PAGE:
The third is harder to achieve, but run with other people. Find friends who are just starting Couch to 5k, find friends who are tapering or recovering, find friends who are bouncing back from injury or are in just need of some mojo – run with them and talk the whole time. It’s more fun, and you can still feel like you’re part of a community and give something back to those in need of a boost, too. I’ve been running with Run dem Crew for 4 years now, and I’d gradually worked my way up the pace groups to regularly run with the second-fastest group (and on occasion, the fastest). But the slowest regular pace group is still faster than I can go and maintain my sub-140HR, so I’ve been leading the “Party Pace” group each Tuesday, bringing along the very people who are in need of a boost, shorter, or slower run. And it’s been fabulous catching up with old friends and meeting loads of new people besides. When you run fast, it’s hard to gasp out the hazards, let alone have any meaningful conversations.

Riverside wharves
A more zen view of the neighbourhood…

The whole theory with the aerobic running is that, over time, you should see your speeds gradually increase while your heart rate remains the same. Already I’ve seen my 10km time drop from 1hr22 to 1hr17 – still nowhere near race pace (not even my marathon pace!), but enough that I feel encouraged that I’m seeing progress. The idea is that on race day, you run 10-15BPM above your aerobic threshold, plus add in a few light carbs, and suddenly you’re supercharged.

It also feels like it’s a good thing to be doing while my foot and knee are still dodgy from all the track training over the summer. This is allowing me to still run (my major stress release as well as weight maintenance), but also recover at the same time. For pretty much my entire run, I breathe through my nose – I don’t know if you’ve ever paid attention to whether you breathe through your mouth or nose when you run, but chances are, you’re a mouth breather. Try closing your mouth on a run and see how much you’ve got to slow down to do that. I’m running even slower. Again, it’s not about whether 1hr22 is a “slow” time or not – it’s about the relative speed and exertion for each person. It’s also not about how “fit” you are, or how low your resting HR is, but more on how well your body already is to burning fat and what sort of cardio base you’ve already got to work with.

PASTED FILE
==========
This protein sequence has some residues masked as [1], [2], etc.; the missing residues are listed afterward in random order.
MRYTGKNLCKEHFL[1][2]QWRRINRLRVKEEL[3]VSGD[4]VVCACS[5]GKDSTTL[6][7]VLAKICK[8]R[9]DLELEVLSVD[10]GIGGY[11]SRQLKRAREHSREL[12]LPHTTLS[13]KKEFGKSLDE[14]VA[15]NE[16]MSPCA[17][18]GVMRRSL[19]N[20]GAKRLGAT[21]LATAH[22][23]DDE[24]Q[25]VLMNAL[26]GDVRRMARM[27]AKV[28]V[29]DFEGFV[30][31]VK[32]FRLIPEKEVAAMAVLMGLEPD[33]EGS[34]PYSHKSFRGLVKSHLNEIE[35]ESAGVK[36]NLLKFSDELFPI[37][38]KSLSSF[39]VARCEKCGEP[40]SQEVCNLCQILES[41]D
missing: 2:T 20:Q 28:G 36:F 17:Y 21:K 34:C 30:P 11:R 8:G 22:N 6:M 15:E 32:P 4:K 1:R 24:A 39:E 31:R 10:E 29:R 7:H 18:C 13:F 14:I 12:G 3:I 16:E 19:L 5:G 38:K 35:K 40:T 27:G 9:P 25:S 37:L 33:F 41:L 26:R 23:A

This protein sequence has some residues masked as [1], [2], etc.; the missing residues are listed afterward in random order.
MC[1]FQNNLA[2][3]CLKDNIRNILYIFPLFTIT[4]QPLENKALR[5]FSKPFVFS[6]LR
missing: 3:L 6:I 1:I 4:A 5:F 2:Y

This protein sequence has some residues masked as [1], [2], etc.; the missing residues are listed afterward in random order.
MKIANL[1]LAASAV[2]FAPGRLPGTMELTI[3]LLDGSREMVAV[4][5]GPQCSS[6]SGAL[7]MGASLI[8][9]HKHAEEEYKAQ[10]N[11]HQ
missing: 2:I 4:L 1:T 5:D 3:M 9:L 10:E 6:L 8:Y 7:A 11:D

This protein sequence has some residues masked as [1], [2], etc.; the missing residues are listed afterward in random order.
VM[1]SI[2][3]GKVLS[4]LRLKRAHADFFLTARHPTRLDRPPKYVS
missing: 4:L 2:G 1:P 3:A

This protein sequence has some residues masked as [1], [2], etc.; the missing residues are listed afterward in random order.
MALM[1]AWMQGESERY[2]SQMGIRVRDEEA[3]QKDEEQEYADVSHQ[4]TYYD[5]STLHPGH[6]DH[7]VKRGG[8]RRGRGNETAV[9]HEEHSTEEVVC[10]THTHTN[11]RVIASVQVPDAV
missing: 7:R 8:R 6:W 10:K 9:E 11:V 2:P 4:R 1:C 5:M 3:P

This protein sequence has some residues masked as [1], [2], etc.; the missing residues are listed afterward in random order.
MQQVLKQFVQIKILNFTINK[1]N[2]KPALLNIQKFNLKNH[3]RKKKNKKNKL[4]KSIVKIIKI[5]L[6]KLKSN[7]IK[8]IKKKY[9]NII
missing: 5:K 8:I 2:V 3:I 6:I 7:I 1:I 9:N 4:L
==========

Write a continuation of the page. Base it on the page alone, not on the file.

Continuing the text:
My plan is to carry on with only running under 140BPM through to the end of November and see how much progress I can make in 2-odd months. In December I start London marathon training again with my coach, so I’ll get her view on whether she thinks it’s beneficial for me to carry on long-term or not. But I also know that any time spent running slow now is going to help me in the future – I can feel my body adapting to crave fats instead of sugar, and I don’t feel dazed at the end of a long run, even considering the time spent on my feet.

And if nothing else, it’s given me a much-needed wakeup call on the importance of humility and patience in training.